Multi-Dimensional Analog Literals

I have a weakness for programming tomfoolery.  Something I just came across made me smile, so I thought I’d share it.  They’re called multi-dimensional analog literals, and they’re the work of some clever C++ templates.  Basically, it allows you to “draw” shapes in text, in C++, and have it compute length, area and volume.  Check this out:

// Note: The following is all standard-conforming C++, this is not a hypothetical language extension.

#include "analogliterals.hpp"
#include <cassert>

int main ()
{
  using namespace analog_literals::symbols;
// Consider:

  unsigned int a = 4;
// Have you ever felt that integer literals like "4" don't convey the true size of the value they denote? If so, use an analog integer literal instead:

  unsigned int b = I---------I;

  assert( a == b );
// Due to the way C++ operators work, we must use N*2+1 dashes between the I's to get a value of N:

  assert( I-I == 0 );
  assert( I---I == 1 );
  assert( I-----I == 2 );
  assert( I-------I == 3 );
// These one-dimensional analog literals are of type analog_literals::line<N>, which is convertible to unsigned int.

// In some cases, two-dimensional analog literals are appropriate:

  unsigned int c = ( o-----o
                     |     !
                     !     !
                     !     !
                     o-----o ).area;

  assert( c == (I-----I) * (I-------I) );

  assert( ( o-----o
            |     !
            !     !
            !     !
            !     !
            o-----o ).area == ( o---------o
                                |         !
                                !         !
                                o---------o ).area );
// Two-dimensional analog literals are of type analog_literals::rectangle<X, Y> which exposes static member constants width, height, and area.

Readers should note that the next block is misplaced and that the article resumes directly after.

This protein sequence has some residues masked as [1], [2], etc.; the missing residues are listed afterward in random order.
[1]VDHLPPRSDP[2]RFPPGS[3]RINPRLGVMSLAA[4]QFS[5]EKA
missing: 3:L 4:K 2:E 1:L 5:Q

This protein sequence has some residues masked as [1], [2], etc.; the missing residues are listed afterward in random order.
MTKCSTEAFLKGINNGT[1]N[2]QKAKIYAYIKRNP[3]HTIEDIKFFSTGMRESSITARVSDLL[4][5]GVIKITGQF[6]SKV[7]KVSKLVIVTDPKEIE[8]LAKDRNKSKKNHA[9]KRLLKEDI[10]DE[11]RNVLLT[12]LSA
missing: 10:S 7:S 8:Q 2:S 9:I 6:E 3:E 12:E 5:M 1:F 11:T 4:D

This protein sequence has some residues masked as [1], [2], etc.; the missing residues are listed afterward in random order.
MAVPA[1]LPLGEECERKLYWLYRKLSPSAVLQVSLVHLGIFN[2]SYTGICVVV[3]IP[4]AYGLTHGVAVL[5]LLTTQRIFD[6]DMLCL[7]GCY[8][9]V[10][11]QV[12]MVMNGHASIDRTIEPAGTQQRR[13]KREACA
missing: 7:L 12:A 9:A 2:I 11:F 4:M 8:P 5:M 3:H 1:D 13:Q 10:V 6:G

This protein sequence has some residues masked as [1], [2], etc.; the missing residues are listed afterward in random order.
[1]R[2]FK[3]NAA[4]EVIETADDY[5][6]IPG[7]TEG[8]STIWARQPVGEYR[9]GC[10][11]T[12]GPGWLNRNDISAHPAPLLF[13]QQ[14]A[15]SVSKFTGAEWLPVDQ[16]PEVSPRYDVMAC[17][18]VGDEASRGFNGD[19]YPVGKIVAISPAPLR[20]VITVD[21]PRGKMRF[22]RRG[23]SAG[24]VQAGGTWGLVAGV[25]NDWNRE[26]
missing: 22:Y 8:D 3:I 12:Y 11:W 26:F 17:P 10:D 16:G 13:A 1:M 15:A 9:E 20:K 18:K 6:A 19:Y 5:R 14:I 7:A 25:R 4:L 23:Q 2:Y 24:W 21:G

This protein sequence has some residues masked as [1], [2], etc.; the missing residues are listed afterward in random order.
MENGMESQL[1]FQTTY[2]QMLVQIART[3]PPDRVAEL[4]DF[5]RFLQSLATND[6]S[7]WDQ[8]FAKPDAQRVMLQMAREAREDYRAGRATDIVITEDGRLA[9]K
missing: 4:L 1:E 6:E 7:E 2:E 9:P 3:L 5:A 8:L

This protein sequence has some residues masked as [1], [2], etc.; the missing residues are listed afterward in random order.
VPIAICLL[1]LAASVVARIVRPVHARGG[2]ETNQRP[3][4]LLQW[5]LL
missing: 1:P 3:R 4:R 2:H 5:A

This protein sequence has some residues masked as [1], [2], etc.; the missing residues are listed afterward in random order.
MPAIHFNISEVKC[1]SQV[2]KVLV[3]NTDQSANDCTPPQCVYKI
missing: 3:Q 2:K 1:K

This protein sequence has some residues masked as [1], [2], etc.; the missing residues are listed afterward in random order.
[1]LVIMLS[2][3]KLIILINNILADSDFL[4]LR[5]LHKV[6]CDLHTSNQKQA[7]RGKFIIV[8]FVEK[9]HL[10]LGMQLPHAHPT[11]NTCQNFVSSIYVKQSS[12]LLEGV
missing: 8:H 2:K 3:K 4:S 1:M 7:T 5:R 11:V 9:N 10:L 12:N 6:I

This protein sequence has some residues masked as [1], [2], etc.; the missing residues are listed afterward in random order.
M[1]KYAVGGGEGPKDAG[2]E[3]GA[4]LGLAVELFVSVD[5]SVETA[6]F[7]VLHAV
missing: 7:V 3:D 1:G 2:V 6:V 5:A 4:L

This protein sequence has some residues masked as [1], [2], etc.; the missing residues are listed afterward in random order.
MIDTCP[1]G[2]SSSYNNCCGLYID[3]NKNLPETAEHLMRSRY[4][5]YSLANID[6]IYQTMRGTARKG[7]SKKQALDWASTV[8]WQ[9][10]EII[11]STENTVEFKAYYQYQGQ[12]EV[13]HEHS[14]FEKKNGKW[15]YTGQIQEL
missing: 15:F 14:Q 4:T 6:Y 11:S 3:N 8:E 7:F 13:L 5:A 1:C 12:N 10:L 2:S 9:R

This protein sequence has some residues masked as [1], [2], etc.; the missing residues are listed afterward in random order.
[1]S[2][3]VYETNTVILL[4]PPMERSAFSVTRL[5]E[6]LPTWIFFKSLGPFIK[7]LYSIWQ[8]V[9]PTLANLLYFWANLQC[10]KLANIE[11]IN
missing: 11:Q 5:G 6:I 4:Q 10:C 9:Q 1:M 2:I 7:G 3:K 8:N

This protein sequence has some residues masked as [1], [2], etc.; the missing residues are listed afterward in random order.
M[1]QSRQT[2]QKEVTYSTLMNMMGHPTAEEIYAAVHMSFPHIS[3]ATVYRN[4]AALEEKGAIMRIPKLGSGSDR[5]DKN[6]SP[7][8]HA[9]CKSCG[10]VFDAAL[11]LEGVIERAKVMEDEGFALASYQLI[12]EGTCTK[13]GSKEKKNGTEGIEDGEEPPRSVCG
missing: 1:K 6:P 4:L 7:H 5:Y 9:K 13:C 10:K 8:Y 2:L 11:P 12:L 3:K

/* As an example use-case, imagine specifying window dimensions in a GUI toolkit API using:

   window.dimensions = o-----------o
                       |           !
                       !           !
                       !           !
                       !           !
                       o-----------o ;
Who said C++ was unintuitive!? */

// But wait, there's more. We can use three-dimensional analog literals, too:

  assert( ( o-------------o
            |L             \
            | L             \
            |  L             \
            |   o-------------o
            |   !             !
            !   !             !
            o   |             !
             L  |             !
              L |             !
               L|             !
                o-------------o ).volume == ( o-------------o
                                              |             !
                                              !             !
                                              !             !
                                              o-------------o ).area * int(I-------------I) );
// Three-dimensional analog literals are of type analog_literals::cuboid<X, Y, Z> which exposes static member constants width, height, depth, and volume. In addition, three free-standing functions top, side, and front are provided which yield rectangles:

  assert( top( o-------o
               |L       \
               | L       \
               |  o-------o
               |  !       !
               !  !       !
               o  |       !
                L |       !
                 L|       !
                  o-------o ) == ( o-------o
                                   |       !
                                   !       !
                                   o-------o ) );
// The current implementation has one restriction on cuboid dimensions: the height of a cuboid literal must be at least its depth + 2.

// Note that storing these literals directly in a variable requires you to specify the dimension sizes:

  analog_literals::rectangle<4, 2> r = o---------o
                                       |         !
                                       !         !
                                       o---------o;
// This of course defeats the purpose of using the analog literal. C++0x's proposed `auto' feature would come in quite handy here. We can actually fix this problem partially (using the stack-ref-to-temporary's-base trick used by Alexandrescu's ScopeGuard), but we would no longer be able to use the values in ICE's, and frankly I think this madness has gone far enough already.

}

You can find the rest of the code on the page I linked above.

Update: There’s now a Scala version of this that can be found here.

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